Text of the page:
Drinking in charge of a vehicle

#1
A relative is due in court charged with drunk in charge of a vehicle He is intending to plead guilty, what sort of fine / ban might he get.
He was taking his car to the garage and was intending to leave the car and walk home. When he arrived, the garage was not yet open so he sat in the car and had two cans of larger. He was not driving and had no intention of driving however the police saw him drinking in the car. He fully accepts he was drinking in charge of the vehicle but does it matter he had no intention of driving the car??
 
#2
What was his reading in breath at the police station?
What time was this?
Can he get confirmation from the garage that the cR was booked in to be worked on.
 

hewl

Well-known member
#3
Was he parked in a space where the garage would then have taken charge of the vehicle? If so, he may have a defence.

I quote:

"The law states that someone cannot be convicted of an “in charge” offence if they can prove there was no intention and / or likelihood of the vehicle being driven whilst the driver was over the prescribed limit.


Unlike many other offences, with the offence of being drunk in charge, the accused must prove that they did not have any intention to drive the vehicle. The prosecution is not required to prove that the accused was likely to drive whilst unfit or over the limit.


A defence is available if it can be shown that there was no likelihood of driving whilst over the prescribed limit and doing this should be established by expert scientific evidence or compelling circumstantial evidence. These defences are known as statutory defences."

Also, how long was the vehicle due to be at the garage? If it was not same day pick up, it will be easier to defend.

Whilst not the smartest thing to do, I think your relative needs to explore this charge in more depth before he rolls over with a guilty plea. A solicitor would be advisable.
 
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#4
Not sure where he was parked or what his reading was- I think he is a bit embaressed by it all. It was in the morning and the garage was late opening due to the snowy weather. unfortunately he cannot confirm an arranged apt as it was just to leave the car with them and pick up at the end of the day for a steam clean and they had told him he could bring it anytime. He has no previous convictions- is he jut likely to get 10 penalty points
 

hewl

Well-known member
#5
Not sure where he was parked or what his reading was- I think he is a bit embaressed by it all. It was in the morning and the garage was late opening due to the snowy weather. unfortunately he cannot confirm an arranged apt as it was just to leave the car with them and pick up at the end of the day for a steam clean and they had told him he could bring it anytime. He has no previous convictions- is he jut likely to get 10 penalty points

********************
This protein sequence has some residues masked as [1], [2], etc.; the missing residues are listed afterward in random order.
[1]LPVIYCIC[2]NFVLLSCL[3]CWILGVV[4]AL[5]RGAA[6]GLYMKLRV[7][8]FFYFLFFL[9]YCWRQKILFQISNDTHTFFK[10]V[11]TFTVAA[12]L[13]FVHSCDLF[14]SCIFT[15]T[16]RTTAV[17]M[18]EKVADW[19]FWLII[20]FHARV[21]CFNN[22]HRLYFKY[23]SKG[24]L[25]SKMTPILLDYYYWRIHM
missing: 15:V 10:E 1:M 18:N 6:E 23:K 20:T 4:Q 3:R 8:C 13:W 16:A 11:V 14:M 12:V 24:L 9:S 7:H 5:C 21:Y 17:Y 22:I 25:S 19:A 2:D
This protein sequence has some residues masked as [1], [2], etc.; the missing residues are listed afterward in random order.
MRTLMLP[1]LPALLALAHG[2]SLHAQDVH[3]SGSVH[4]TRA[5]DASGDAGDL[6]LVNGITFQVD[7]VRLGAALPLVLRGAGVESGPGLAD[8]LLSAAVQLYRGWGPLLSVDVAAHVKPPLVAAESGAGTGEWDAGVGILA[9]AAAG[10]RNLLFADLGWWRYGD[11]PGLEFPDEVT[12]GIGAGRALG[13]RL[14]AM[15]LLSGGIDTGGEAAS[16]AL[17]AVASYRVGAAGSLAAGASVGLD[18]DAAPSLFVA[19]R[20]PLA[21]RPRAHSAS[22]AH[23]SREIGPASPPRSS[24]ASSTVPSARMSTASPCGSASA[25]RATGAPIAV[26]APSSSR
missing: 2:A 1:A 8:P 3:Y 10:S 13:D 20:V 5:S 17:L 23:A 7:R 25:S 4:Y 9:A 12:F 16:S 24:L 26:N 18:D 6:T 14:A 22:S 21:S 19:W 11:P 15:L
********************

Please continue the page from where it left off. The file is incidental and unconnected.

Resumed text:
It's a mandatory 10 penalty points or a discretionary driving disqualification.

He really should explore a defence. Even if there was not an arranged appointment would be garage confirm in writing that he was bringing the car in? Thing is why else would he be there except to leave the car??

As much as I hate drink drivers I also hate injustice so really recommend he seeks advice from a drink driving specialist solicitor before he makes the decision to plead guilty. It will mean a hike in car insurance and a criminal record too, so the stakes are high!
 
#6
Hewl is right with his advice. It is difficult to say what the options are without knowing the reading or the timeframe involved, also how far away the garage is from where he lives. A steam clean would not take long, how was he going to get home if he was leaving it there? The reading is important, to assess if a couple of cans would account for the reading, or if he would be still driving over the limit hours later when he would have collected the car if it was high. Did he tell the police that he had been drinking after he drove?
 
#7
The police would know he was drinking after driving as he was drinking in the car when he was parked. The car was having an engine steam clean and then the mechanics were to look for an oil leak so the car would have been there all day. It is about a ten to fifteen minute walk home and it should have been obvious that he intended to walk back as he had his dog and dog lead with him as the intention was always to walk home with the dog. Will have a chat with him about all the points raised and if he was only just over the limit he may well challenge after seeking legal advice.
 
#8
Those points are good towards showing no likelihood of driving. As Hewl says, this sort of case is best presented by a solicitor with experience of drink driving cases, to ensure that the relevant facts are presented in the best possible light.
 
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